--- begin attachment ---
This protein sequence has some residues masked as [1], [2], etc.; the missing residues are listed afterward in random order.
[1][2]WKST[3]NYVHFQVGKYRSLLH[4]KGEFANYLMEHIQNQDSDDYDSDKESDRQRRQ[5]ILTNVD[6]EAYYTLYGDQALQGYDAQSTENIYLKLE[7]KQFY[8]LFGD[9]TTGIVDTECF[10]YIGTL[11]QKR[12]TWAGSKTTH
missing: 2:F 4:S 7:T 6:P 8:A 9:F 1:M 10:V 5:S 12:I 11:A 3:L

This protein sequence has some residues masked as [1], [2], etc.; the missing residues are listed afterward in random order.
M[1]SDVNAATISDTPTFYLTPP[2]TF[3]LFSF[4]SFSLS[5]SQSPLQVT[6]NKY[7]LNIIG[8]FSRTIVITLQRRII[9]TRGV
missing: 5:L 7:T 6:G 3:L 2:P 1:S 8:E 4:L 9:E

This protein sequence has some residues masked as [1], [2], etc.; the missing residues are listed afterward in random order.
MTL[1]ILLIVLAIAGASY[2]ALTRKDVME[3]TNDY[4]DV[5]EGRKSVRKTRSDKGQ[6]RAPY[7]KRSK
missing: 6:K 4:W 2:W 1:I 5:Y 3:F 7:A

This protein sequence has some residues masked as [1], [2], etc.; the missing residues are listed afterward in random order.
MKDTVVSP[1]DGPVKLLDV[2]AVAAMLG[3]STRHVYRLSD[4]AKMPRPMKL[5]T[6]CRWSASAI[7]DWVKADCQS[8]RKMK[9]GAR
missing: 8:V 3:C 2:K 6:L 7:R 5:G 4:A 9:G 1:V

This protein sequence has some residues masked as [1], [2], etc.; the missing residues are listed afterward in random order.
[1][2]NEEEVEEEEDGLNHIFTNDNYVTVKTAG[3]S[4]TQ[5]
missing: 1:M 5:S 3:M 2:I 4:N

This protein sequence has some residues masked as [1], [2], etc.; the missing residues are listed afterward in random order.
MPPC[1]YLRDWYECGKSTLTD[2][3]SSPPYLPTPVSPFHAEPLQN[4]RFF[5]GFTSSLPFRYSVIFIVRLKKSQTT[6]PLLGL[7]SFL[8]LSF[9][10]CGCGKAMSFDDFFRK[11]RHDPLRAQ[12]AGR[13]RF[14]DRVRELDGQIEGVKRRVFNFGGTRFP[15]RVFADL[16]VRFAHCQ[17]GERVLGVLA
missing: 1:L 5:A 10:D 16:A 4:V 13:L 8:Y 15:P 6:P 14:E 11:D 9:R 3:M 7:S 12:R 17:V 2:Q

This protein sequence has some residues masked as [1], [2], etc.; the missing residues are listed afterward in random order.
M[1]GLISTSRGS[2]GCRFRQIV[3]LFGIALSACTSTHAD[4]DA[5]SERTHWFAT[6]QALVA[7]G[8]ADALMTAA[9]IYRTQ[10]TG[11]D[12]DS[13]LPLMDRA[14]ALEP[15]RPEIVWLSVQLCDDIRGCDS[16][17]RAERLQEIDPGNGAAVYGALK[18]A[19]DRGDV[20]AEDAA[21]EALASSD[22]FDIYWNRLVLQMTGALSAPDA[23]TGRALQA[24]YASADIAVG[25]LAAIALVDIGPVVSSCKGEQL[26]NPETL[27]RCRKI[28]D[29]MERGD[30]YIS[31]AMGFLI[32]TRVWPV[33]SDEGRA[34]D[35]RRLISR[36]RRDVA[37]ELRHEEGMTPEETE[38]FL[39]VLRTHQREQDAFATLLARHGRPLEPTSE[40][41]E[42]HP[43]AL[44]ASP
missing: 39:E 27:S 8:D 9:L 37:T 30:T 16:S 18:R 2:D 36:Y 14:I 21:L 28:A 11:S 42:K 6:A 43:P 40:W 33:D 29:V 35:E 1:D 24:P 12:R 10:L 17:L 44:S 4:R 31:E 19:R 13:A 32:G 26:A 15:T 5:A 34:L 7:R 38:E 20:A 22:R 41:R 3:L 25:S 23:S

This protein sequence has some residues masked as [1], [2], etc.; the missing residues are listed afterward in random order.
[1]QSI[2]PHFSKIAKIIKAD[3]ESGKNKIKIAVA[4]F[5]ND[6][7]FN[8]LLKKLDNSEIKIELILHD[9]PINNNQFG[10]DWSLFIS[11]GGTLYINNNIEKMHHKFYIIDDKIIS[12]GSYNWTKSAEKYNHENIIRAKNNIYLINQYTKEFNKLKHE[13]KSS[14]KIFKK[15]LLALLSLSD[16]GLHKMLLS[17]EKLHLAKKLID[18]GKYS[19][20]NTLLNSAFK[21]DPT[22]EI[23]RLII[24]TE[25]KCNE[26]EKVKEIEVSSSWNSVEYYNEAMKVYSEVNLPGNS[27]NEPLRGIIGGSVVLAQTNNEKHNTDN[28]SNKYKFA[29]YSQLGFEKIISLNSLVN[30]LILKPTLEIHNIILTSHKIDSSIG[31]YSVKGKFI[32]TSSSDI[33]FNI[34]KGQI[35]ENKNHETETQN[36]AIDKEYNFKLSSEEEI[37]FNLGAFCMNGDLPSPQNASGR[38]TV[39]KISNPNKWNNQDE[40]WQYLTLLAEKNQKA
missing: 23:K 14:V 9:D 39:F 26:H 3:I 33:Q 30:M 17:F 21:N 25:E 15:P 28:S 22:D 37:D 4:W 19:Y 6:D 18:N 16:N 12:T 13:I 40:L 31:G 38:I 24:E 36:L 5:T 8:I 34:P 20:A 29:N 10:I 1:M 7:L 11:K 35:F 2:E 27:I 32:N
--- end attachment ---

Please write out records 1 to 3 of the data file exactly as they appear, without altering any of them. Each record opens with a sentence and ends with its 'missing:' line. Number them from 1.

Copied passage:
This protein sequence has some residues masked as [1], [2], etc.; the missing residues are listed afterward in random order.
[1][2]WKST[3]NYVHFQVGKYRSLLH[4]KGEFANYLMEHIQNQDSDDYDSDKESDRQRRQ[5]ILTNVD[6]EAYYTLYGDQALQGYDAQSTENIYLKLE[7]KQFY[8]LFGD[9]TTGIVDTECF[10]YIGTL[11]QKR[12]TWAGSKTTH
missing: 2:F 4:S 7:T 6:P 8:A 9:F 1:M 10:V 5:S 12:I 11:A 3:L

This protein sequence has some residues masked as [1], [2], etc.; the missing residues are listed afterward in random order.
M[1]SDVNAATISDTPTFYLTPP[2]TF[3]LFSF[4]SFSLS[5]SQSPLQVT[6]NKY[7]LNIIG[8]FSRTIVITLQRRII[9]TRGV
missing: 5:L 7:T 6:G 3:L 2:P 1:S 8:E 4:L 9:E

This protein sequence has some residues masked as [1], [2], etc.; the missing residues are listed afterward in random order.
MTL[1]ILLIVLAIAGASY[2]ALTRKDVME[3]TNDY[4]DV[5]EGRKSVRKTRSDKGQ[6]RAPY[7]KRSK
missing: 6:K 4:W 2:W 1:I 5:Y 3:F 7:A